Traffic safety laws are showing positive results

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By Terry Mills

One of the country’s great success stories over the last several decades has been the steep and steady decline in highway fatalities. It’s a welcome trend that has been especially pronounced here in Kentucky. According to the state’s Office of Highway Safety, you have to go back to 1949 to find a year that had fewer than the Commonwealth had in 2013. Helping that along is a variety of traffic-safety laws the General Assembly has adopted over the years. Those range from lengthening the time it takes teenagers to get an unrestricted driver’s license to cracking down on drunk and drugged driving.
Making sure people are secure in their vehicle has long been a safety concern as well, especially when it comes to children. Kentucky is not alone in this area, of course, with all 50 states requiring child-safety seats for infants and toddlers and all but South Dakota and Florida requiring booster seats for older children still too small for traditional seatbelts.
A report early this month by the Centers for Disease Control and Prevention underscores how much of a positive impact the increased use of these seats has had across the country. Between 2002 and 2011, the number of highway fatalities among children 12 and younger dropped by 43 percent.
On Thursday last week, the House voted for legislation designed to build on these gains. If House Bill 199 becomes law, the minimum height for booster seats would remain at 40 inches, but the upper limit would rise from 50 to 57 inches.  The age requirement, meanwhile, would go from seven to eight in most cases.
That legislation is one of the House’s and Governor Beshear’s top priorities this session. During his State of the Commonwealth address last month, he noted that this change would meet the recommendations of federal highway safety officials and pediatricians alike.
In a related item, I am sponsoring legislation (House Bill 33), which would improve safety of children in school zones and construction workers in construction zones. This change would prohibit the entry of data into any handheld electronic device when driving through these areas. We must do everything possible to keep our school children and construction workers safe.
A bill aimed at teaching financial basics to seniors, students and parents recently cleared the House. House Bill 223 establishes the Kentucky Financial Literacy Commission, which would include a board of directors charged with implementing educational opportunities to improve the financial literacy of the citizens of Kentucky. Publications, a website and printed materials would be designed and disseminated among elementary age students and adults to teach the importance of a savings account, how to open a checking account, planning for retirement or applying for a mortgage. House Bill 223 passed with a vote of 94-0 and will go to the Senate.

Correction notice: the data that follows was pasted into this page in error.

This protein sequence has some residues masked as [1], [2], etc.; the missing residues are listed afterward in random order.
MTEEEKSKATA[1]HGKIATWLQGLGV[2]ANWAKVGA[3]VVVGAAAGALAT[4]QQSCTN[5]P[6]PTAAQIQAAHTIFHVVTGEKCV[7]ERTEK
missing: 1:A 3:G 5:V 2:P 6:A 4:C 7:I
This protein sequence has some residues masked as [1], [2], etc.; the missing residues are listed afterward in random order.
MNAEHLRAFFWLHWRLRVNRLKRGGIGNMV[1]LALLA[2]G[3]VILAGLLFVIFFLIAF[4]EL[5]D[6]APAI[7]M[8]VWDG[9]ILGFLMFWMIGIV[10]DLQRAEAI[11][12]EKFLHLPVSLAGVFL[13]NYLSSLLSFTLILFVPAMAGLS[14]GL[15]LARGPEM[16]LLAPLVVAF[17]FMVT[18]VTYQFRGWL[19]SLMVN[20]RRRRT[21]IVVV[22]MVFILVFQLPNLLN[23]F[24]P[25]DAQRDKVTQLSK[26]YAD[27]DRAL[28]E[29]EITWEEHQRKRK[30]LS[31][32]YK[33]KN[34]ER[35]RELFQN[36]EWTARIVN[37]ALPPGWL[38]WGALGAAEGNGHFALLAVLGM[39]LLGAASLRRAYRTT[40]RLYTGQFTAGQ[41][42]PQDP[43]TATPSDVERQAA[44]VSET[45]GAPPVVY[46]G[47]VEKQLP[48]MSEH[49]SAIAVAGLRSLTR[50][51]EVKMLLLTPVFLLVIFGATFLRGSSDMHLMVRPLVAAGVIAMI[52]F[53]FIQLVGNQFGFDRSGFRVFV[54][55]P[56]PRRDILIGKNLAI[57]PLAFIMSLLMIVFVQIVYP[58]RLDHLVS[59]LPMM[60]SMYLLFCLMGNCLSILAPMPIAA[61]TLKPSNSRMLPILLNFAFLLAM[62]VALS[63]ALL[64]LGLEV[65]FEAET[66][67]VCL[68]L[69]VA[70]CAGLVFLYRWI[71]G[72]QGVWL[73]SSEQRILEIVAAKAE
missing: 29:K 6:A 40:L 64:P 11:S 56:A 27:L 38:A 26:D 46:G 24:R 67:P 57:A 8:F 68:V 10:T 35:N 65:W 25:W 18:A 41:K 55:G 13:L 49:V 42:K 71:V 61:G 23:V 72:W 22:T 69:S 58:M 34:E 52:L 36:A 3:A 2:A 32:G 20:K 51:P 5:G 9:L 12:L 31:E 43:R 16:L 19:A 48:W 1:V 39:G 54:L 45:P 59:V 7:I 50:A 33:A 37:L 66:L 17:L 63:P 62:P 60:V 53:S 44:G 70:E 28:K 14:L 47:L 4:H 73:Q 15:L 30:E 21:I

Another piece of legislation making it through the House would have the General Assembly’s administrative arm, known as the Legislative Research Commission, study whether counties should have the option to move toward centralized voting centers rather than precincts, and whether the voting period should be extended.
If approved, this study could help us better understand whether these moves would be more helpful or hurtful.
Outside of the legislative process, but still good news for the state, Governor Beshear announced on Thursday that Kentucky saw a sharp increase in exports last year. Sales went up 14 percent, which was the second-highest rate among the states and seven times higher than the national average.
Overall, Kentucky shipped more than $25 billion worth of goods and services to nearly 200 countries in 2013. Saudi Arabia was highlighted as a major new destination for our motor vehicles, with that nation buying $610 million worth in 2013, up from $38 million in 2012.
While we still have a way to go to get our economy where we would like it to be, the good news about our export growth shows that we are making progress.
This week marks the halfway point of the legislative session, meaning we only have about 30 working days remaining. It promises to be a busy time as the pace of bills through the House and Senate continues to quicken and we finalize the state’s two-year budget.
There is still plenty of time to let me know your thoughts or concerns about any legislation. You can always write to me at Room 329G, Capitol Annex, 702 Capitol Avenue, Frankfort, KY 40601; or you can email me at Terry.Mills@lrc.ky.gov.
To leave a message for me or for any legislator by phone, please call 1-800-372-7181. For those with a hearing impairment, the number is 1-800-896-0305. I hope to hear from you soon.